Report says NAEP's 'proficiency' term is misleading
- If 4th-graders in other countries took the National Assessment of Educational Progress (NAEP) test in reading, less than a majority would reach the “proficient” level according to a new report released today, which suggests that NAEP’s benchmarks are misleading and leaving Americans with a false narrative about U.S. student performance.
- In only three countries — Singapore, Republic of Korea and Japan — 50% or more of students in 8th grade meet the proficient level in math, and only in Singapore do at least half of the 8th graders achieve proficiency on NAEP’s science test.
“How High the Bar,” from the National Superintendents Roundtable, and the Horace Mann League, notes that many states have also adopted NAEP benchmarks for their assessments based on the Common Core, further contributing to the perception that most students cannot meet “college and career readiness” standards.
The organizations say they don’t have an “anti-testing” agenda, but they suggest that most people probably expect proficient to mean the same thing as grade-level performance. Instead, the authors write that, under NAEP, 4th-graders are expected to analyze and understand reading passages that are appropriate for 7th-graders in order to be considered proficient.
Redefining the NAEP benchmarks as low, intermediate, high and advanced would be less confusing, they recommend. They also recommend that NAEP reports include language stating that the results be interpreted with caution and that local district and school leaders educate their community members what the term proficient means in the NAEP context.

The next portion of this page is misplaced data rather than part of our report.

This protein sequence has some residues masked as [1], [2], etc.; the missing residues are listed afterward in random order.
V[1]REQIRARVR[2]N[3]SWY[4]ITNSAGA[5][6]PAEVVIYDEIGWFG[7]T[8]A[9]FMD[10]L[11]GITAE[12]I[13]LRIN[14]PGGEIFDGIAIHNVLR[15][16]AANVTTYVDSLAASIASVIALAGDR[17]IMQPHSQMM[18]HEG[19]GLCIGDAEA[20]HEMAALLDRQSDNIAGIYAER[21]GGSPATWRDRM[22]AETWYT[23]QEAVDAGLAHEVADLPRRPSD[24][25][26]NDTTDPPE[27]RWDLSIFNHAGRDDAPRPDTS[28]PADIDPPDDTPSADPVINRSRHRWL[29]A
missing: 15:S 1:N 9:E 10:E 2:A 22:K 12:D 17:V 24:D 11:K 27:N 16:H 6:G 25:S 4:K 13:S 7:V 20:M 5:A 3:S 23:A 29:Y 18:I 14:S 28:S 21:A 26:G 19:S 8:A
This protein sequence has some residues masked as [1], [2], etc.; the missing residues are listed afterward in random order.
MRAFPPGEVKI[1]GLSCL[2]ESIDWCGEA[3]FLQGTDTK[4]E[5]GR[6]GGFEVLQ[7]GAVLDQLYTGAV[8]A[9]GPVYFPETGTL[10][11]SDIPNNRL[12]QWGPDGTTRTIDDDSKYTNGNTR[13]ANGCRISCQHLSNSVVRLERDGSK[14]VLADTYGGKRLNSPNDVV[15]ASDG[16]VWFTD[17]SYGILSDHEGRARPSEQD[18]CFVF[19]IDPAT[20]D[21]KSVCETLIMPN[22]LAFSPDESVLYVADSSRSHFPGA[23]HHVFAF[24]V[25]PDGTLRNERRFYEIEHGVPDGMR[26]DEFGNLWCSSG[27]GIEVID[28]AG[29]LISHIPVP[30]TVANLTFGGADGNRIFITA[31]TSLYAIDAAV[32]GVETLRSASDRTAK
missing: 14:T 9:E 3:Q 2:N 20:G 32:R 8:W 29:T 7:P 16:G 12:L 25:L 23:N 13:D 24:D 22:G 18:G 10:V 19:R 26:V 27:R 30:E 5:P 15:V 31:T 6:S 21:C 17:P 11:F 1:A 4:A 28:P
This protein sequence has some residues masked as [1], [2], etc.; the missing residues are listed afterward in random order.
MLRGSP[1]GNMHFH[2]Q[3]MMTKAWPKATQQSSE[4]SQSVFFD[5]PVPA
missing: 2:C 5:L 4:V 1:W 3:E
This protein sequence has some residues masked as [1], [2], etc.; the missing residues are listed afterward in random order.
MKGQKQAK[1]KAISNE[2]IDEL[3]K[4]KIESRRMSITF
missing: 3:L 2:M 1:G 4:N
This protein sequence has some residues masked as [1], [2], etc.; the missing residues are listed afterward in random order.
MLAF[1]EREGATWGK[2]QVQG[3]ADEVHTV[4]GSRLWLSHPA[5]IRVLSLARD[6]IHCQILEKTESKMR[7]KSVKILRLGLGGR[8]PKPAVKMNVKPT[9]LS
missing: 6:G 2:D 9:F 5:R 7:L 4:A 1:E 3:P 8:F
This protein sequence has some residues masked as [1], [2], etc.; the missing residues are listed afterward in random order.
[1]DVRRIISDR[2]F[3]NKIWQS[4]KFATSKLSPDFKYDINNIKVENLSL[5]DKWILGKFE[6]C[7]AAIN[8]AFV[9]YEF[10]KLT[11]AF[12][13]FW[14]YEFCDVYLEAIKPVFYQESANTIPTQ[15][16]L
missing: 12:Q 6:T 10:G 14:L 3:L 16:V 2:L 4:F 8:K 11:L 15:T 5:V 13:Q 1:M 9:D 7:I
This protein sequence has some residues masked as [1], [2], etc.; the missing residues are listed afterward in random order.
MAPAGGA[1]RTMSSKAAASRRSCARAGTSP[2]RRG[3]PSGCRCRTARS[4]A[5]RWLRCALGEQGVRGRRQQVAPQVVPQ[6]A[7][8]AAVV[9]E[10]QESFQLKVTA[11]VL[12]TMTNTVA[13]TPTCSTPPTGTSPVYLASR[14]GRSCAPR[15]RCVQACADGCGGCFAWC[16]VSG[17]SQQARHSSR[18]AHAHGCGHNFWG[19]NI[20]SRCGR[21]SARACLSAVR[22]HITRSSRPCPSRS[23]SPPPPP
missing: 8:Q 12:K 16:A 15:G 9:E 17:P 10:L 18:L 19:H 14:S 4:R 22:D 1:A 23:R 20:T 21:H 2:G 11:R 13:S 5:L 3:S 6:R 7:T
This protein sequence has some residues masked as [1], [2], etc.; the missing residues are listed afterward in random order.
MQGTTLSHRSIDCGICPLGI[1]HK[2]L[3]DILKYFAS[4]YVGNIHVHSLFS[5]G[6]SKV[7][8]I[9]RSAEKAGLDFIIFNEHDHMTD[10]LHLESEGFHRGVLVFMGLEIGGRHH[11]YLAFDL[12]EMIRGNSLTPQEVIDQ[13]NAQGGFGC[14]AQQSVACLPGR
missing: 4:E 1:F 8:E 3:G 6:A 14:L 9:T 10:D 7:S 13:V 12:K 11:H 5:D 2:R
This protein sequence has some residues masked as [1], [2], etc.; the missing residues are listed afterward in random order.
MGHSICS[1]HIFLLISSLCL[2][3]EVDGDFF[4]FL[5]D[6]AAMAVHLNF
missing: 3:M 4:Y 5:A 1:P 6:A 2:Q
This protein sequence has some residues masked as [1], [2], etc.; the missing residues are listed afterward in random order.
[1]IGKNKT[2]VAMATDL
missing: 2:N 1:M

The report notes the work of Gary Phillips, a vice president and fellow at the American Institutes for Research, who has compared NAEP achievement levels to the scales of international assessments such as the Progress in International Reading Literacy Study (PIRLS), which measures 4th-grade reading skills. His work shows that NAEP achievement levels are higher than the low, intermediate, high and advanced levels in PIRLS and that the U.S. would rank fifth among the countries and city-states that participate in PIRLS in the percentage reaching the proficient level or higher in NAEP.
Even so, recent PIRLS results show that while U.S. students still score in the high range, other countries have caught up in performance.
- National Superintendents Roundtable and Horace Mann League How High the Bar?
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